As the tip of the rotor passes the intake port - a hole in the housing through which metered amounts of fuel and air pass - the movement of the rotor 'sucks' the fuel and air mixture into the engine. As the next tip of the rotor passes the intake port the fuel and air mixture is 'trapped' and swept along to the next portion of the housing…


As the rotor continues its motion around the housing the volume of the chamber reduces, compressing the fuel/air mix. As rotor moves the mixture to the part of the chamber with minimum volume, it approaches the spark plug, or plugs and we're on to the next step…


With the fuel/air mix squeezed into the tiny area where the oval housing is pinched, the spark plugs (usually two per rotor) do their thing and combust the mix. As the explosion expands, it forces the rotor to rotate, and creates the 'power' which drives the engine...


The expanded combustion gassed are swept along and then forced out of the exhaust port - basically another hole in the housing - as the rotor again squeezes the volume down on the opposite side of the oval housing. As the tip sweeps past the exhaust port, it uncovers the intake and the whole process starts again.

Rotary vs Piston

• The nature of the engine means that a much smaller displacement can produce considerably more power than a comparably sized piston engine - a Mazda RX-8 is technically a 1.3 liter, yet produced around 230 hp.

• The engines are physically much smaller, lighter, and have less moving parts to go wrong.

• Due to the nature of the engine they are internally balanced - the rotors act like spinning counterweights, phased to cancel each other out. This means there are less vibrations, so the engine is smoother and will spin to higher revolutions (10,000 rpm is by no means unheard of) without damage.

• Rotary engines are less fuel efficient than piston engine equivalents as they are less thermally efficient.

• Emissions are poor due to overlap between intake and exhaust events, and none meet current regulations.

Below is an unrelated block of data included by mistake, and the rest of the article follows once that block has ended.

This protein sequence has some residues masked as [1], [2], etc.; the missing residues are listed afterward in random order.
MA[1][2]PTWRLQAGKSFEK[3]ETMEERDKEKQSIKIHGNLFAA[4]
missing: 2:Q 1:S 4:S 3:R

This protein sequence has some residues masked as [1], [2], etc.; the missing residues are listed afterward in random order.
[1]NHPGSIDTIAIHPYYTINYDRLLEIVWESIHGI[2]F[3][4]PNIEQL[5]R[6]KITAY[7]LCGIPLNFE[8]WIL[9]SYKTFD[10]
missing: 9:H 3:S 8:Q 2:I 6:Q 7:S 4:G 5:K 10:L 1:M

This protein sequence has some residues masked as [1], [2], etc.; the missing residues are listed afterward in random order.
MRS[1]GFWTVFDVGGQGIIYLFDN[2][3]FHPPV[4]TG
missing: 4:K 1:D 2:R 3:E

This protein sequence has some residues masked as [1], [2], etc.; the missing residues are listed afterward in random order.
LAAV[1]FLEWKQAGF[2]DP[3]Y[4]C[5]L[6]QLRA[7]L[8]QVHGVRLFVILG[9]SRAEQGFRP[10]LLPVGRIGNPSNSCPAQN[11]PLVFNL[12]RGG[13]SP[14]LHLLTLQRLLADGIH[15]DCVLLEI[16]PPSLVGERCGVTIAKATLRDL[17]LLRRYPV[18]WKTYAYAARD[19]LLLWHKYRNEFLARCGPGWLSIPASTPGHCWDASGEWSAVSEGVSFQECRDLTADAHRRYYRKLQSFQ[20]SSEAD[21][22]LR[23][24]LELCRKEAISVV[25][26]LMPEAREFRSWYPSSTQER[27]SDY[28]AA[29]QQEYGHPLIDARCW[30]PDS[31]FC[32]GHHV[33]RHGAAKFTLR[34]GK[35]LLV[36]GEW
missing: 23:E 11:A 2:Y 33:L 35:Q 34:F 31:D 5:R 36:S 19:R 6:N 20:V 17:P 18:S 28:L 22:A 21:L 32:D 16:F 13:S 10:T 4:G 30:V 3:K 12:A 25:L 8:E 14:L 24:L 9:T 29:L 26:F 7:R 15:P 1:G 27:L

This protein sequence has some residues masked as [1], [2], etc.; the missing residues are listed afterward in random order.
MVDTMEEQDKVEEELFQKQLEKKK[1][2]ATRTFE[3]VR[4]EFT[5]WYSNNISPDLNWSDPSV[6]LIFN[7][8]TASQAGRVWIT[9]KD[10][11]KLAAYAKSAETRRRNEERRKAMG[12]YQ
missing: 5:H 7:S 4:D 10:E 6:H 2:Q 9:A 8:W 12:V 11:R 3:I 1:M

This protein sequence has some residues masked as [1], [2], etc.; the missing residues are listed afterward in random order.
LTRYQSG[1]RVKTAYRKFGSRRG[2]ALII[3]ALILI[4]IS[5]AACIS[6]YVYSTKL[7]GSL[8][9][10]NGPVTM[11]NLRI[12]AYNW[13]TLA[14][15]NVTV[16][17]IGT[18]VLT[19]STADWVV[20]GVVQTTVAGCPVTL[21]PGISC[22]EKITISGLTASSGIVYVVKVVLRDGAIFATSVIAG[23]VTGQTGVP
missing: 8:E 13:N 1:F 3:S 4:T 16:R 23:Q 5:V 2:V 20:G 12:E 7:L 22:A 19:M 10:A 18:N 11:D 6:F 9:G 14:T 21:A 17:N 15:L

• Rotor tips, also known as apex seals, are under a huge amount of stress, and are prone to failure - this was a huge issue on older Wankels, and has yet to be completely addressed in modern variants.

• Oil consumption is high due to the need to keep the rotors and seals lubricated internally.

• Due to the small amount of eccentricity in the shaft, in comparison to the stroke of a crankshaft, rotary engines have a fraction of the torque of conventional motor at low rpm.

Mazda has been the biggest producer of rotary engines, and the only maker to use them since the late 1970s. General Motors was developing their own more than 40 year ago, but smog laws and the first oil embargo in 1973 caused them to give it up before it was finalized for production. NSU and Citroen in Europe did sell cars in small numbers, and Hercules, Norton and Suzuki produced motorcycles, but no one made anywhere near as many as Mazda. The Mazda Cosmo first appeared with rotary power in 1965, followed by the R100, R130, RX-2, RX-3, RX-7, Luce, Rotary Pickup Truck, RX-7, and finally the RX-8 which was made until 2012.

There has been some research recently into producing small rotary engines to power the generator part of a hybrid, due to their compact size and smoothness. It is felt that running at a constant speed to generate power the Wankel engine may finally be able to overcome its fuel efficiency and emission issues.